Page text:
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Ann Clin Psychiatry. 2010 May;22(2):121-8.

Impact on suicidality of the borderline personality traits impulsivity and affective instability.

Author information

  • 1Department of Clinical and Theoretical Mental Health, Faculty of Medicine, Semmelweis University, Budapest, Hungary. rihmerz@kut.sote.hu



The aim of this study was to test the impact on suicidality (suicide threats, attempts) of the borderline personality disorder (BPD) traits impulsivity and affective instability in mood disorders.


In a general psychiatry private practice (nontertiary care), consecutive remitted, non-substance-abusing outpatients--138 with bipolar II disorder (BP II) and 71 with major depressive disorder (MDD)--self-assessed using the Structured Clinical Interview for DSM-IV Axis II Personality Disorders (SCID-II) Questionnaire.


The frequency (higher in BP II) of suicidality was 14%; impulsivity, 37%; and affective instability, 58%. The suicidality-positive patients (n = 30), when compared with the suicidality-negative patients (n = 179), had more BP II, more impulsivity (odds ratio [OR], 5.5; 95% confidence interval [CI], 2.3 to 13.3), and more affective instability (OR, 2.4; 95% CI, 0.99 to 6.0). Logistic regression of suicidality vs impulsivity and affective instability (controlled for BP II; age; and interactions among BP II, age, impulsivity, and affective instability), showed that impulsivity was a strong independent predictor of suicidality (OR, 4.3; 95% CI, 1.7 to 10.6), and that affective instability was not an independent predictor of suicidality (OR,1.6; 95% 0.6 to 4.1). BP II showed neither confounding nor interactions.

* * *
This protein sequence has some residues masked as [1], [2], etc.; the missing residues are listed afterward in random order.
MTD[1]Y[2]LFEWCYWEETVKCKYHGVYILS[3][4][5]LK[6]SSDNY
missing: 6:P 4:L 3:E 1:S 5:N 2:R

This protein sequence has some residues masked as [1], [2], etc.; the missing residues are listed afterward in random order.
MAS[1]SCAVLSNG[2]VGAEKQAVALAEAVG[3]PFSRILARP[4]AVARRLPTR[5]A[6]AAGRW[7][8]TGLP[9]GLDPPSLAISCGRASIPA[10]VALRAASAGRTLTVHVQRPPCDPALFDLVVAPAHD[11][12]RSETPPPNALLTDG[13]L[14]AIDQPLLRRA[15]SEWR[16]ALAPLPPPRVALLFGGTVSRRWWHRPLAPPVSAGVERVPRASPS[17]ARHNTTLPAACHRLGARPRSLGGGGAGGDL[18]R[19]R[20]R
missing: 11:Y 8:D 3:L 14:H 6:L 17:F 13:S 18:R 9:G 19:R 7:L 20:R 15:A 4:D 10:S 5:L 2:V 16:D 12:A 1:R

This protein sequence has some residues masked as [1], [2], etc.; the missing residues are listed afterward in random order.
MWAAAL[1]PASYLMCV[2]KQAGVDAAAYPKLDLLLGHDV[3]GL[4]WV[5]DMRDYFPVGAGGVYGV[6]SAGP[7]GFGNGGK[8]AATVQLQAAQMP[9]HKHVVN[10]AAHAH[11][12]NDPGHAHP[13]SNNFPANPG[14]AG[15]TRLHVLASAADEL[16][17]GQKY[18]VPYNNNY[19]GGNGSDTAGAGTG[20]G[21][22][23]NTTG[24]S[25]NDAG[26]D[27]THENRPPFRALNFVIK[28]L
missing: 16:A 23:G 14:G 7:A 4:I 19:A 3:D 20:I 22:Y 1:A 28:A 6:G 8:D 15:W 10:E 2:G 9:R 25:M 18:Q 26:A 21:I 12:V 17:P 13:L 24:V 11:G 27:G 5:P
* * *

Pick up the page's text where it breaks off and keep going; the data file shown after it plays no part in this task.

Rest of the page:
Results showed a strong independent impact of impulsivity-but not affective instability-on suicidality in BPD. No confounding by mood and substance disorders supported the BPD nature of these associations.

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